Perhaps my experience is a one off ... but just a little warning out there to others considering these filters.
Okay so Focus Peaking isn't exactly new. It's been around for a few years, but having just picked up my first manual focus lens I have been putting it through its paces for the very first time on my Fuji X-E2. I had been wanting a new landscape lens for quite sometime, initially considering something from the Zeiss range to pair with my Canon 1DX. I then started to consider my future self when on the road and decided to invest in some glass for my Fuji. I had narrowed my choice down to three potentials; the Samyang 12mm, Zeiss 12mm or the Fuji 10-24, finally choosing the Samyang 12mm.
note I'll be posting on a later blog entry some thoughts on the Samyang along with sample images. For now back to Focus Peaking.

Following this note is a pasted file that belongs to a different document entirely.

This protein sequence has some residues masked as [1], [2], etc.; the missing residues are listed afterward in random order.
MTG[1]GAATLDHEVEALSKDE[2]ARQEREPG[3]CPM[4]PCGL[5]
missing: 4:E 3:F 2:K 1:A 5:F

The idea behind focus peaking is that it will allow you to see the areas of the image which have achieved focus by outlining those parts in a different colour (which is configurable). In the above image you can see the red highlights quite prominent on the sails of the wind pump. In the second image below you can see I've zoomed in on the benches to again confirm that focus has been achieved.
Now of course the photographer is still responsible for working out Depth of Field / Hyper-focal calculations but the Focus Peaking makes it very easy to check focus without squinting into the LCD. I found myself being able to quickly check focus (later confirmed through 100% crop back in the office) even as I changed Aperture or indeed setup different view points.
Sadly the sunrise wasn't as good as I had hoped (or indeed how the Met Office website had predicted) although about 30 minutes after sunrise the clouds started to take on some colour which helped lift the overall final image (see below). I'm sure there are plenty of techniques when it comes to focus peaking and I aim to do some serious testing with this lens over the coming weeks.